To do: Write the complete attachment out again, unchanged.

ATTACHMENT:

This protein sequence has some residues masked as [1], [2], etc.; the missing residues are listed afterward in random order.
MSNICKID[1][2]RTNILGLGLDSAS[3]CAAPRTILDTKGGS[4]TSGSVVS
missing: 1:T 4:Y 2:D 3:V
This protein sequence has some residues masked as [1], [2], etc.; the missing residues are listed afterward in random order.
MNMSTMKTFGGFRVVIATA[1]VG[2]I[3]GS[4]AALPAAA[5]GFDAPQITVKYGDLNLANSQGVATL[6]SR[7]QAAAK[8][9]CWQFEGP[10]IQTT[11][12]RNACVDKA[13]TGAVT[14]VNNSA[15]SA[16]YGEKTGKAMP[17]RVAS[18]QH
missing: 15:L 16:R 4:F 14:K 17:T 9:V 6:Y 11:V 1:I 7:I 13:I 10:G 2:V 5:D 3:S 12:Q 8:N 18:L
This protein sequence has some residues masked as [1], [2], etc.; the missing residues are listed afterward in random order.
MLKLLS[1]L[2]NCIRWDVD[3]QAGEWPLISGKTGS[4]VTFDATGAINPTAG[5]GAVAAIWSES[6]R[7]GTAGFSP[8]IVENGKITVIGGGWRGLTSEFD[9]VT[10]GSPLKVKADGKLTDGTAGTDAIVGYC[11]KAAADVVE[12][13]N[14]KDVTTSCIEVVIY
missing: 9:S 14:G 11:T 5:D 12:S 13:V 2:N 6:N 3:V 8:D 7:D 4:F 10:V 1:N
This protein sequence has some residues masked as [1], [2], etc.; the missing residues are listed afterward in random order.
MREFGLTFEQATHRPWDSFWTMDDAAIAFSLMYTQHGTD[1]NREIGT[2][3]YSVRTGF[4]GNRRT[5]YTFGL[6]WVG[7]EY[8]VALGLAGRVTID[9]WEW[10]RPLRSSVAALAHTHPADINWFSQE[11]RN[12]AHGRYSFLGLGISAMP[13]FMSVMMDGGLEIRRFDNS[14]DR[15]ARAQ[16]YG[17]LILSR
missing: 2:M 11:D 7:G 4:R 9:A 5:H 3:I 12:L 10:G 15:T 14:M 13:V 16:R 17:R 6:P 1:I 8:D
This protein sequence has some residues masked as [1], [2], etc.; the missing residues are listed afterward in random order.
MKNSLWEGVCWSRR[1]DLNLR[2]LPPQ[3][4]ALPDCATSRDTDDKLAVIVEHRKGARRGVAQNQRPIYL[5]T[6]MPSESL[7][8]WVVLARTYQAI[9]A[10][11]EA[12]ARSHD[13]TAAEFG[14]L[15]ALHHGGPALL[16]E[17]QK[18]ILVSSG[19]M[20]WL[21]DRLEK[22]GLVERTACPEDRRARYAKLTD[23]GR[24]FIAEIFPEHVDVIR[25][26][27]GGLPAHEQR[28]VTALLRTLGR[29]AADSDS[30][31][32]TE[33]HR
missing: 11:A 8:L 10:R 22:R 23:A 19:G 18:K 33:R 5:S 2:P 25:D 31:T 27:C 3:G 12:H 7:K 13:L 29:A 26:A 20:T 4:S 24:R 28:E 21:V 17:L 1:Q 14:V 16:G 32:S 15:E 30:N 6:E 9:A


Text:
This protein sequence has some residues masked as [1], [2], etc.; the missing residues are listed afterward in random order.
MSNICKID[1][2]RTNILGLGLDSAS[3]CAAPRTILDTKGGS[4]TSGSVVS
missing: 1:T 4:Y 2:D 3:V
This protein sequence has some residues masked as [1], [2], etc.; the missing residues are listed afterward in random order.
MNMSTMKTFGGFRVVIATA[1]VG[2]I[3]GS[4]AALPAAA[5]GFDAPQITVKYGDLNLANSQGVATL[6]SR[7]QAAAK[8][9]CWQFEGP[10]IQTT[11][12]RNACVDKA[13]TGAVT[14]VNNSA[15]SA[16]YGEKTGKAMP[17]RVAS[18]QH
missing: 15:L 16:R 4:F 14:K 17:T 9:V 6:Y 11:V 1:I 7:I 13:I 10:G 2:V 5:D 3:S 12:Q 8:N 18:L
This protein sequence has some residues masked as [1], [2], etc.; the missing residues are listed afterward in random order.
MLKLLS[1]L[2]NCIRWDVD[3]QAGEWPLISGKTGS[4]VTFDATGAINPTAG[5]GAVAAIWSES[6]R[7]GTAGFSP[8]IVENGKITVIGGGWRGLTSEFD[9]VT[10]GSPLKVKADGKLTDGTAGTDAIVGYC[11]KAAADVVE[12][13]N[14]KDVTTSCIEVVIY
missing: 9:S 14:G 11:T 5:D 12:S 13:V 2:N 6:N 3:V 8:D 7:D 4:F 10:V 1:N
This protein sequence has some residues masked as [1], [2], etc.; the missing residues are listed afterward in random order.
MREFGLTFEQATHRPWDSFWTMDDAAIAFSLMYTQHGTD[1]NREIGT[2][3]YSVRTGF[4]GNRRT[5]YTFGL[6]WVG[7]EY[8]VALGLAGRVTID[9]WEW[10]RPLRSSVAALAHTHPADINWFSQE[11]RN[12]AHGRYSFLGLGISAMP[13]FMSVMMDGGLEIRRFDNS[14]DR[15]ARAQ[16]YG[17]LILSR
missing: 2:M 11:D 7:G 4:R 9:A 5:H 3:I 12:L 10:G 15:T 14:M 13:V 16:R 17:R 6:P 1:I 8:D
This protein sequence has some residues masked as [1], [2], etc.; the missing residues are listed afterward in random order.
MKNSLWEGVCWSRR[1]DLNLR[2]LPPQ[3][4]ALPDCATSRDTDDKLAVIVEHRKGARRGVAQNQRPIYL[5]T[6]MPSESL[7][8]WVVLARTYQAI[9]A[10][11]EA[12]ARSHD[13]TAAEFG[14]L[15]ALHHGGPALL[16]E[17]QK[18]ILVSSG[19]M[20]WL[21]DRLEK[22]GLVERTACPEDRRARYAKLTD[23]GR[24]FIAEIFPEHVDVIR[25][26][27]GGLPAHEQR[28]VTALLRTLGR[29]AADSDS[30][31][32]TE[33]HR
missing: 11:A 8:L 10:R 22:R 23:A 19:G 18:K 33:R 5:S 2:P 25:D 31:T 27:C 3:G 12:H 7:K 13:L 29:A 26:A 20:T 4:S 24:R 28:E 21:V 17:L 1:Q 14:V 16:G 32:S 15:E 30:N 6:E 9:A